Renewed moves to impeach President Trump in his final days in office, following the storming of the Capitol Building, are gathering steam in Washington. To add further to the drama of the past week, Twitter announced yesterday that it was permanently suspending the President. Nancy Pelosi went as far as calling on the chairman of the Joint Chiefs of Staff to limit Trump’s access to the nuclear codes, as some had attempted with Nixon at the height of his Watergate meltdown.
As for the Republican establishment – especially those in the orbit of Senate Leader Mitch McConnell – they have wanted Trump out of the picture ever since Election Day. As I suggested might happen on Tuesday, the President’s hijacking of the Georgia runoffs to spread wild conspiracy theories, suppressing his own party’s vote, riling up the opposition and repulsing moderates, succeeded in snatching defeat from the jaws of Senate victory.
As such, McConnell and co. were spitting blood even before rioters brought Capitol Hill to its knees. Hitting out at those making spurious accusations to challenge the election result, the Senator warned such moves would push democracy into a ‘death spiral’. Just minutes later, the Senate floor would be occupied and its members in hiding.
McConnell plays a long and ruthless game and has – in his six years as Majority Leader – been more successful than most. He cemented a six to three conservative majority on the Supreme Court, a Holy Grail for Republicans for a generation, through sheer political gall: refusing Obama’s nomination of Merrick Garland for over a year, and then pushing Amy Coney Barrett through in a matter of weeks. In this task, Donald Trump has been very useful to the Senator.
That use, however, has outstayed its welcome – and it seems to be quickly dawning on McConnell that this ‘death spiral’ may be hard to avoid without fully removing Donald Trump and his machine from the party. It may be that the Senator is the congressional leader with the most to gain from Nancy Pelosi’s impeachment success.
A fact few people seemed to have realised, before it was tweeted out by Lady Gaga yesterday, is that the Senate throwing out Donald Trump from office would legally bar him from running in 2024. The idea that the Republican establishment could rid themselves of their tormentor with just a handful of votes is perhaps too enticing a prospect not to dismiss. Indeed, McConnell put out a note to GOP Senators last night saying that any trial would start on 20 or 21 January, after Donald Trump has left office – the primary practical effect of which would be preventing a future run.
So how many GOP Senators would be needed? The Senate requires a two-thirds majority to convict. By pushing the trial back into late January, it seems very possible that the Democratic victories in Georgia will be certified in time for Raphael Warnock and Jon Ossoff to be sworn in before the vote. Presuming all Democrats vote in favour, that means 17 Republicans are required (18 in the event the Georgia Democrats remain unseated).
That seems a tall order, but it’s worth breaking down the possible paths. The first tranche of Trump-sceptics and moderates are fairly straightforward: Mitt Romney of Utah (the first Senator to ever vote to convict a member of his own party in an impeachment trial), Ben Sasse of Nebraska, Susan Collins of Maine and Lisa Murkowski of Alaska. Indeed, Murkowski has hinted heavily that her days in the Republican Party may be numbered, and we can expect her to be courted aggressively by the Democrats’ Chuck Schumer in the coming months.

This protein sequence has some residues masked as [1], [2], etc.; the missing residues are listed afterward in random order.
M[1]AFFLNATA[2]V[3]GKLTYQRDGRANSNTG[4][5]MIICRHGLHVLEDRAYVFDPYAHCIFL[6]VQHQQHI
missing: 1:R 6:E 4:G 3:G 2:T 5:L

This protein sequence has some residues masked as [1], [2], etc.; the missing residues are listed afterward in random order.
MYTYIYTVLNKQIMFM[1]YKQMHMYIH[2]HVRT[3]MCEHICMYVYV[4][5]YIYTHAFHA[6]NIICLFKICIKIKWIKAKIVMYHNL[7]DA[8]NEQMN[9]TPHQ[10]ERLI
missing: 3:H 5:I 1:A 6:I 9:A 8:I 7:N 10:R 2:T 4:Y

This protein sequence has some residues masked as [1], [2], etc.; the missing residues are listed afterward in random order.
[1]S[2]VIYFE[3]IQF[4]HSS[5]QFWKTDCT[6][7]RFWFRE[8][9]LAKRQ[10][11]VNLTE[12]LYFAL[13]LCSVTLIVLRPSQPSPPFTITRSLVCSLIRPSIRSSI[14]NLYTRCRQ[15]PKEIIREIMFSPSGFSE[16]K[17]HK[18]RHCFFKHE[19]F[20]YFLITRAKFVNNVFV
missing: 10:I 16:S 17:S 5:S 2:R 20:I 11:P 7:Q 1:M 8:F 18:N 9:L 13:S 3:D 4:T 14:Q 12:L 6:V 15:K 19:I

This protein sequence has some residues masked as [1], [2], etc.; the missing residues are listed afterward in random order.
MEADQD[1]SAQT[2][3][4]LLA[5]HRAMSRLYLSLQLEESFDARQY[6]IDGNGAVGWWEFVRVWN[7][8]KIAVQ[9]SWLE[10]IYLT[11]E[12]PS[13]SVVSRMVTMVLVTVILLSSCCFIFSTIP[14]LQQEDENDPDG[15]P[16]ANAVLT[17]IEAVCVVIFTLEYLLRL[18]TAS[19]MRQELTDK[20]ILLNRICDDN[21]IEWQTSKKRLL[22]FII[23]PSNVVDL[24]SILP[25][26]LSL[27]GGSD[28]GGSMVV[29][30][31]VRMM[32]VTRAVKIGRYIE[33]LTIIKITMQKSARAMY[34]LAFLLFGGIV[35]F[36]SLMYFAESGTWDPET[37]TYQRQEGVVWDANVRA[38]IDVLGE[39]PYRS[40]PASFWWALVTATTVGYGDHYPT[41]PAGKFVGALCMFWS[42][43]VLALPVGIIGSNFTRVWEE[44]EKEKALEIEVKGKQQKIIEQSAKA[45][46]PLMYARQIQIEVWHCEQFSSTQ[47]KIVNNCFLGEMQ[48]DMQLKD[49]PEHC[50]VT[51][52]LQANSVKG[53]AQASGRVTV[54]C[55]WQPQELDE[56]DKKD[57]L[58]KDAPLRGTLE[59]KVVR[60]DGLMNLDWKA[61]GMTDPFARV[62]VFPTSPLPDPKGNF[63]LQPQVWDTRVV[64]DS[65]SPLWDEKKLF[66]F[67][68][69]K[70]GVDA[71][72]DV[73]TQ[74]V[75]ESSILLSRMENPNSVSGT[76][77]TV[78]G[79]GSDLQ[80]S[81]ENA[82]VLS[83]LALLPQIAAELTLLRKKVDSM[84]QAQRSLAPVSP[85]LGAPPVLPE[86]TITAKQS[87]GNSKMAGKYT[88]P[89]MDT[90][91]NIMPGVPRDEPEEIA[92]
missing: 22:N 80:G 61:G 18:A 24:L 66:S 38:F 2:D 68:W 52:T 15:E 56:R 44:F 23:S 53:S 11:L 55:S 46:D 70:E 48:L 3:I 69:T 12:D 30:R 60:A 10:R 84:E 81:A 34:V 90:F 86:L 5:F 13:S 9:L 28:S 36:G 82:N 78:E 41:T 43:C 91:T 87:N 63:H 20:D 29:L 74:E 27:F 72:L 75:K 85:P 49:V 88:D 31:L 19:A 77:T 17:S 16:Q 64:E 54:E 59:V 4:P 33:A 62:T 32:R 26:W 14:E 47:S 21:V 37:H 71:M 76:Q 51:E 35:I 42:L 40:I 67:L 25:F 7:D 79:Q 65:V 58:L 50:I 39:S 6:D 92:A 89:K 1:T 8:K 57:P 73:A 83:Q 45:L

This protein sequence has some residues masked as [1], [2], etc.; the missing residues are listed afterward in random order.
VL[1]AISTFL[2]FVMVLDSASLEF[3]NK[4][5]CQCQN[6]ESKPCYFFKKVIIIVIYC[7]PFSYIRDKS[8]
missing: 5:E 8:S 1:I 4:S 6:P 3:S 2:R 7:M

Then there are more personal and political considerations. Most Republican Senators, whatever they think of the President, don’t want to incur the wrath of his supporters in a future primary – even though his removal from Twitter may end up blunting some of that threat. Of course, retiring Senators don’t have such worries: Pat Toomey of Pennsylvania, a fierce critic of those objecting to the election results, and Richard Burr of North Carolina seem good bets. It also seems unlikely that Richard Shelby of Alabama, Chuck Grassley of Iowa or Jim Inhofe of Oklahoma, all in their late 80s, will seek to run again.
As the Senate elects members in thirds – with 33 seats up for six year terms every two years – there are then those who, having just been re-elected last November, don’t have to worry about primaries until 2026. Sasse and Collins are among this number, as are Bill Cassidy of Louisiana (the lone Republican in the state’s congressional delegation not to object to the election results), Shelley Moore Capito of West Virginia, Mike Rounds of South Dakota, Jim Risch of Idaho, Dan Sullivan of Alaska and – of course – Mitch McConnell himself, though he may wish his support to remain tacit.
Of course the Senators who most want Trump out of the picture are those who themselves want to run for President in 2024 – and want to inherit his base – most notably Ted Cruz of Texas and Josh Hawley of Missouri. They will doubtless give fiery speeches on the Senate floor in defence of the President, while hoping impeachment succeeds. Such are the moving parts.
All this still falls short of those needed to convict, and Lindsey Graham of South Carolina – a shrewd observer of these matters – has already declared that the numbers simply aren’t there. He’s very likely right, and the risk for an individual Senator is only worth it if they believe they’ll find themselves on the winning side.
However, the Republican establishment may live to regret not doing everything in their power to stop a future Trump candidacy at a time when it was in their hands.